Trying to eat healthy and sustainably can be fishy business when it comes to seafood.
Here are the reasons why your seafood-buying choices matter.
By Haley Gray
Seafood. They say it’s good for us; they say it’s bad for us. Some stores and restaurants offer “sustainable” seafood, but what does that really mean? Is it healthier? Is it better for the planet? When it comes to eating sustainable seafood, deciding what to buy can be complicated.
The U.S. Department of Agriculture recommends people eat two servings of seafood per week. But the Environmental Working Group (EWG) says that directive is too broad to be useful—different fish have different nutritional value. And the fact that a certain species might be good for you doesn’t mean harvesting it was good for the environment.
We spoke to the EWG, the Natural Resources Defense Council (NRDC) and the Monterey Bay Aquarium to see what consumers should know when purchasing sustainable seafood.
Your first consideration should be health, says Sonya Lunder, senior analyst at EWG (and, incidentally, a Boulder resident). But consumers shouldn’t assume that any and all seafood has health benefits, she says. Rather, only some species have high fatty-acid content, i.e., lots of omega-3, which is the fat compound that makes fish such a stellar superfood and a nutritious protein source.
So consider how much fatty acid the fish you’re buying possesses. Species like salmon and swordfish, for example, have a great deal of omega-3, while catfish and tilapia do not. Omega-3 benefits the body in a number of ways, from reducing inflammation and easing inflammatory diseases to benefiting stroke and heart attack survivors and nourishing pregnant women and their babies.
But a serious health threat is also associated with seafood: mercury, a dangerous neurotoxin linked to paralysis and impaired mental development in children. Due to atmospheric changes since the Industrial Revolution, higher mercury levels now exist in the oceans from global warming, soil erosion and runoff. Mercury collects in fish at exponentially higher levels the further up the food chain the species is—a phenomenon called biomagnification. This means some fish species are more prone than others to high levels of mercury contamination.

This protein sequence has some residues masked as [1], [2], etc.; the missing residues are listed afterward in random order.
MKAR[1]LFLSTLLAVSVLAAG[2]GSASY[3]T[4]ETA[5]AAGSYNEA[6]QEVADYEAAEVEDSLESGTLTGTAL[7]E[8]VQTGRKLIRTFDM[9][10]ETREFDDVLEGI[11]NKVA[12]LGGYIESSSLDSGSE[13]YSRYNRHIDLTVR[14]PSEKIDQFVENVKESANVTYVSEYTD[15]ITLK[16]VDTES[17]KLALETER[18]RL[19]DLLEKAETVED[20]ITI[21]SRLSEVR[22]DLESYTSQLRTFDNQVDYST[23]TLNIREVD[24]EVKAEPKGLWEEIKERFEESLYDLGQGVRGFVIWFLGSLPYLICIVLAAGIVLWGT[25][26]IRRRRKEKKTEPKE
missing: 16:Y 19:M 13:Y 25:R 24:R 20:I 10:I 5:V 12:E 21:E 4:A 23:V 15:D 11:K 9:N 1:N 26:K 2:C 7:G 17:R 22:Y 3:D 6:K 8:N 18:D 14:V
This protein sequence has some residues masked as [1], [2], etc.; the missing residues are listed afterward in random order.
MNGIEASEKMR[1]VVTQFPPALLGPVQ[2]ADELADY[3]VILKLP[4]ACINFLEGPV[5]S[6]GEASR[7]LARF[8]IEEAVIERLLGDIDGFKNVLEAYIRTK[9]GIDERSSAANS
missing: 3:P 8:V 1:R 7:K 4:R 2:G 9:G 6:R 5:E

If a fish is high in omega-3, but also high in mercury, pregnant women and small children should avoid it. So consider both mercury and omega-3 content when choosing which seafood to eat, Lunder says. For example, while high in omega-3, swordfish also tends to be high in mercury, and is therefore best avoided. Salmon, however, is high in omega-3 and low in mercury, so it’s a good nutritional choice.
Lunder recommends consulting the EWG guide (compiled from heaps of USDA data) to make informed choices about what to buy. The guide cross-references omega-3 and mercury content, and even contains demarcations of species deemed environmentally sustainable by the Monterey Bay Aquarium. (See “Check Before You Buy or Dine” below for a list of seafood guides.)
Hook, Line & Sinker
Acidification, trash accumulation, pollution and overfishing all threaten the world’s oceans. Simply put, overfishing means humans are plucking fish from the water faster than the fish can replenish themselves. Molly Masterton, an attorney with the NRDC’s Oceans Program, says a third of fish stocks (a population of any given species) are threatened by overfishing, while 90 percent of fish stocks worldwide have fallen below historic levels.
That’s why you should keep in mind fishing’s impact on the species you buy. Are so many fish being pulled from that population that it cannot replenish itself? Whether or not that’s the case, that information is not readily available to consumers. But the Monterey Bay Aquarium’s Seafood Watch program does monitor this issue and provides recommendations.
The next thing to consider is the impact that catching a certain fish has on other species. Bycatch is the unintentional gathering of marine species in commercial fishing nets that are ultimately discarded overboard dead or dying. Ryan Bigelow, Seafood Watch outreach program manager, says bycatch is a tremendous problem for oceanic health and a major contributor to overfishing.